The next major translation occurred during the Roman Empire. Since Rome was the dominant power, Latin translations came into use all over the empire. They were done informally and arose independently, differing from one another.
These differences set the stage for the translation into Latin called the Vulgate. By the way, this term simply means common or commonly accepted. A man named Jerome, born about the year 345, had studied Latin and Greek. He nearly died with a severe fever and had a dream in which God challenged him for not being a sincere Christian. As a result, he resolved to devote the rest of his life to the study of the Scriptures. For several years he lived among Syrian hermits and began to learn Hebrew. He eventually served under the Bishop at Rome when there was an obvious need to create a single, official Latin translation.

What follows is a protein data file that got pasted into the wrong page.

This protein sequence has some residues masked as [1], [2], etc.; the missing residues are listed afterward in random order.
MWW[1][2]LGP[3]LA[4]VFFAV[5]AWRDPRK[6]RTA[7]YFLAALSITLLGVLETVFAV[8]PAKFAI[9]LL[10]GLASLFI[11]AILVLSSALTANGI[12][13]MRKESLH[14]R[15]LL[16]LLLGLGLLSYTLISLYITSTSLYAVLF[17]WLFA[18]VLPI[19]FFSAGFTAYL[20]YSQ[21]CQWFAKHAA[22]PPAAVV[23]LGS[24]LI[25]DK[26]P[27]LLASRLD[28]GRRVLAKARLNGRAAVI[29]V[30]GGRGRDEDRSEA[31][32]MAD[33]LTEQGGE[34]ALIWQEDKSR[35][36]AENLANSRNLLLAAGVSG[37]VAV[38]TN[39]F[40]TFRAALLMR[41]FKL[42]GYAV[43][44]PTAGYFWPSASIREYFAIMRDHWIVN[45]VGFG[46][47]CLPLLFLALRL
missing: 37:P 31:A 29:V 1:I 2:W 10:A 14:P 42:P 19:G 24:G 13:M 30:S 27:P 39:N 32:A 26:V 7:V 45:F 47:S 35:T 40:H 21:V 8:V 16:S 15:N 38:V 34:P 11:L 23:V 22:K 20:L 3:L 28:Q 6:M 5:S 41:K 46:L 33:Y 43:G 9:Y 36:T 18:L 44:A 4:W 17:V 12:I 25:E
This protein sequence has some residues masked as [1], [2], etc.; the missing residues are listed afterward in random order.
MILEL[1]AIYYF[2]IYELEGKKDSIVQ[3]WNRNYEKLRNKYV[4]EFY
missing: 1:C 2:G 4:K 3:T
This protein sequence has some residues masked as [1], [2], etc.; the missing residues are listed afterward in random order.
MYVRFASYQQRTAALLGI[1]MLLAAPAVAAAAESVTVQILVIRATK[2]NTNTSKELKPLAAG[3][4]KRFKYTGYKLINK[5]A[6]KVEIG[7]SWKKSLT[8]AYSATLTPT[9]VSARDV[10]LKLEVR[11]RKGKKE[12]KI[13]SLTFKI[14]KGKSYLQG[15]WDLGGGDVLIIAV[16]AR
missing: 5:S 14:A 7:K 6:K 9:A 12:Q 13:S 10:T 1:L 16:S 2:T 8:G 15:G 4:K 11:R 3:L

It took many years, but Jerome completed both the Old and New Testaments by 350 A.D. His translation was a huge improvement because the other, older Latin translations have been based on the Septuagint. But Jerome went back to the original Hebrew for his Old Testament translation.
The Vulgate reigned as the Bible of Western Europe for 1000 years. When at the end of the Middle Ages demand for the knowledge of Scripture increased dramatically, it was the Vulgate which was first translated into languages of the people. The first printed Bible (the Gutenberg Bible) was a beautiful Latin Bible.
Many words used in English translations today are due to the Latin Vulgate – congregation, consecration, conversion, exhortation, justification, ministry, sanctification, testament, Calvary. Eventually the Vulgate was made the official Bible of the Roman Catholic Church, and it remains so today.